MEMBERS of the Scottish Greens are demanding a reversal to council cuts as the party considers whether it wants to stay in government.

A Green councillor in Glasgow has said the party must “put a stop to the calamitous council cuts”, with an Audit Scotland report in 2023 warning of looming budget reductions in the years ahead.

According to the spending watchdog, council budgets are forecast to fall by 1.5% in this financial year, another 1% following year and by 1.2% the next.

But the same report found that funding in the 2021-22 Budget had brought council’s day-to-day funding back to the levels it was around a decade ago.

The influential Institute for Fiscal Studies think tank has said that the Scottish Government’s resource funding fell by 6% between 2010–11 and 2017–18, driven by cuts to block grant funding from the UK Government.

One of the key pressures on the Bute House Agreement is the SNP’s decision to impose a council tax freeze on local authorities.

READ MORE: See how SNP and Green ratings changed since Bute House Agreement was signed

It went against a 2021 manifesto commitment by the Scottish Greens who promised they would “never dictate the levels at which councils can set local taxes from Holyrood”.

Finance Secretary Shona Robison (below) in February announced local authorities would be handed an extra £62.7 million after council leaders complained the money set aside to freeze council tax was not enough.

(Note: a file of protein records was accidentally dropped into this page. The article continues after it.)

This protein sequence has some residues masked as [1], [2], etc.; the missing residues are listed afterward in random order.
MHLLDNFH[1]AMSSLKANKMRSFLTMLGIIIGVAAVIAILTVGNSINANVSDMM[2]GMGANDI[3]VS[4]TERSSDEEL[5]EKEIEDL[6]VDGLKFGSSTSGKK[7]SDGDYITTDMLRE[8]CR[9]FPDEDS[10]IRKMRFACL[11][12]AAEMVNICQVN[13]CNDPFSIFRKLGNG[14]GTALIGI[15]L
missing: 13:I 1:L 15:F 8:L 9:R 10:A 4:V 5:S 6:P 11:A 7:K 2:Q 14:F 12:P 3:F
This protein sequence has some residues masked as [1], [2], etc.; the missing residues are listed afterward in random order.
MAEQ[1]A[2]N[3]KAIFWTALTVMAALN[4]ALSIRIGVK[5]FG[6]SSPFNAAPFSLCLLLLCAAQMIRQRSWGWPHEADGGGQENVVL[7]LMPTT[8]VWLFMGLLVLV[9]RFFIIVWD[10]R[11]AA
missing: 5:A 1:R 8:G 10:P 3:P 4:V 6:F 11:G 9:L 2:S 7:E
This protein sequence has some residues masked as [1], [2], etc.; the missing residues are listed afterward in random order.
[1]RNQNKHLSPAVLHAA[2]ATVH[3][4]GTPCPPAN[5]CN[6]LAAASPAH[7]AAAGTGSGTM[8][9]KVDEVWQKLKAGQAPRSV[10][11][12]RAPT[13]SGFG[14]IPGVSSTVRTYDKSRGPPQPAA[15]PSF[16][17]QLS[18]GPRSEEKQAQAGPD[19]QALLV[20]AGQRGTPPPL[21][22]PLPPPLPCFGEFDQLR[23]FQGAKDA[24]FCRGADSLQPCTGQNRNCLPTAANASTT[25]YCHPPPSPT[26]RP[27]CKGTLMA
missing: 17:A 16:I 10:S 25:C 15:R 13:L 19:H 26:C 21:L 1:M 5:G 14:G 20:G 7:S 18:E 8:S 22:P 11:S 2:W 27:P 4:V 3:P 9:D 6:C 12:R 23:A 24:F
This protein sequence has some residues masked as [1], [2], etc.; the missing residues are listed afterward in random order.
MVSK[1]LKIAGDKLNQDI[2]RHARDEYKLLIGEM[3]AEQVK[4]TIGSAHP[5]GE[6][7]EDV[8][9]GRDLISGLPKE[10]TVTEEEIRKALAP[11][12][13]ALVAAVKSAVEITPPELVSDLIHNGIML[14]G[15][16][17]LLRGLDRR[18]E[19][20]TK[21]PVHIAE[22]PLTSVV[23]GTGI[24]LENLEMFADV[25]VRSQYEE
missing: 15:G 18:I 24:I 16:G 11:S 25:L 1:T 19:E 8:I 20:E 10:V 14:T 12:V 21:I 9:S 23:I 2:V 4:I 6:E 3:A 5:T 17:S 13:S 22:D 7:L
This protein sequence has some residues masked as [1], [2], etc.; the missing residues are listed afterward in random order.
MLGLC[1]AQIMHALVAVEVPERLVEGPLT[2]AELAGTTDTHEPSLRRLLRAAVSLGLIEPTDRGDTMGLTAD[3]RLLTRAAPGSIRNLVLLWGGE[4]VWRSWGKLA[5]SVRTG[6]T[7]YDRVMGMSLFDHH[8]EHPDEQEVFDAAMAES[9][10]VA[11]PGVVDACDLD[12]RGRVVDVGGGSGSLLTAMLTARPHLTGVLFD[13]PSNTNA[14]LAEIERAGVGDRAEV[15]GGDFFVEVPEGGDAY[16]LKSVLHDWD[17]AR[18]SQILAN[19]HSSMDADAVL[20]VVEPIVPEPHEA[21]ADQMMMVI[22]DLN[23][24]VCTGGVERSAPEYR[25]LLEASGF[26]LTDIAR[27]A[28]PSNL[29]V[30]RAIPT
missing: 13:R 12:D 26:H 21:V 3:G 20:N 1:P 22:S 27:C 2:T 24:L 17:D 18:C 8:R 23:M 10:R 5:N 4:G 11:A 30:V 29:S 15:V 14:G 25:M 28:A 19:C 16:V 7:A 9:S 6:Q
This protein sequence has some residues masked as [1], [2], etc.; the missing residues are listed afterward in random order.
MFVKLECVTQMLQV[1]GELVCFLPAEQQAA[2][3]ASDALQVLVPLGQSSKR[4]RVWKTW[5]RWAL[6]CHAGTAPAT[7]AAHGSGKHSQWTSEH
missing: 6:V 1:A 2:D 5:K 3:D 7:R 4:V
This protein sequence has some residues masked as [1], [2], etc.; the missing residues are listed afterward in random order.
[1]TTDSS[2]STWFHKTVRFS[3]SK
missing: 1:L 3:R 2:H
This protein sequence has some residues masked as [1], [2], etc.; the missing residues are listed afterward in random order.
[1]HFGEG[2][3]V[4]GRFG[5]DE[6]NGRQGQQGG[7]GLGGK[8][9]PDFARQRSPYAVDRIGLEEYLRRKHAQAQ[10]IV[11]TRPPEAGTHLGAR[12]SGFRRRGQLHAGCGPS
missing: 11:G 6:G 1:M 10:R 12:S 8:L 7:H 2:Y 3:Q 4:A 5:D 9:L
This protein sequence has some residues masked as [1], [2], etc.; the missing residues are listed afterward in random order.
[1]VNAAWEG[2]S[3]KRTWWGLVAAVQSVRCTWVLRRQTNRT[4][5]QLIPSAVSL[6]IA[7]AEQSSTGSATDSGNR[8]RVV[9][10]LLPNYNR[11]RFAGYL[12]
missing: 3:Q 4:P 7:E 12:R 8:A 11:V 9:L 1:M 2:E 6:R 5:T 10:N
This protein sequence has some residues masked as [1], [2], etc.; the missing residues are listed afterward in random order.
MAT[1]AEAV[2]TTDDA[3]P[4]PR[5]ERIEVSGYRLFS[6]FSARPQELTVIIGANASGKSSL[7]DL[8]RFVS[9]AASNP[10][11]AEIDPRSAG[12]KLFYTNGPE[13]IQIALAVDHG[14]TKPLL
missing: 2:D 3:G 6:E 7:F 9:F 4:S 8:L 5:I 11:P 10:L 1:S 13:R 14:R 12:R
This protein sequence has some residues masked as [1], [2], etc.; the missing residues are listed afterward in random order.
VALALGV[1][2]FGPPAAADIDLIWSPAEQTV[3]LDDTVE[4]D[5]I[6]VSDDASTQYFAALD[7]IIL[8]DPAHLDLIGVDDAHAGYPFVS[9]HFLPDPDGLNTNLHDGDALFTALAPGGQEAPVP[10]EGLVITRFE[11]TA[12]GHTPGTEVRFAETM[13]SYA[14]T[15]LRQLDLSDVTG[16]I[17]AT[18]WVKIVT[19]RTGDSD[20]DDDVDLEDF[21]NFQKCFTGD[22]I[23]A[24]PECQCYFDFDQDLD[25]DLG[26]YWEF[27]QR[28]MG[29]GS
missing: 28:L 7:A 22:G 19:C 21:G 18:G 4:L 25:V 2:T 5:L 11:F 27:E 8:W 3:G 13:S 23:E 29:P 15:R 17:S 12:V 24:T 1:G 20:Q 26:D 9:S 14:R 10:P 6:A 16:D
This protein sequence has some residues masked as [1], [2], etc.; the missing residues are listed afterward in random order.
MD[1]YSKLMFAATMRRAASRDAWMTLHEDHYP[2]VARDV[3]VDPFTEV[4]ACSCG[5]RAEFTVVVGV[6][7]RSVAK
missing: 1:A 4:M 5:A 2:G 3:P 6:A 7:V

The National: Deputy FM Shona Robison makes a statement to the Scottish Parliament on October 31

Greens councillor Seonad Hoy (below, centre), who represents Hillhead in Glasgow, said: “The disastrous cuts to local authorities date back to long before the Greens entered government. But since signing the Bute House Agreement we have seen little but minor mitigations of the worst of the Scottish Government’s austerity.

The National: L to R: Green MSP Patrick Harvie, newly-elected councillor Seonad Hoy, and veteran councillor

“Blaming funding problems on Westminster is overly simplistic. We need to see Scottish Greens put a stop to the calamitous council cuts.

“If Scottish Greens are ‘in the room’, why are we not seeing them put local democracy front and centre of everything our leadership do?

"Our MSPs cannot be scared to increase income tax, or stand up to the SNP on a council tax freeze, while teachers are facing job losses and another wave of public sector strikes are on the horizon.”

READ MORE: Patrick Harvie says he will quit as Scottish Greens leader if party bins SNP deal

Hoy added that if the party was to stay in government its MSPs “cannot watch on as councils slide towards bankruptcy by uncritically voting through SNP budgets. Communities would never forgive us”.

A spokesperson for the Scottish Greens Trade Union Group said that there had been “little action” on implementing the recommendations of a Scottish Trades Union Council report published in 2022 which called for public sector pay rises funded by changes to income and business taxes.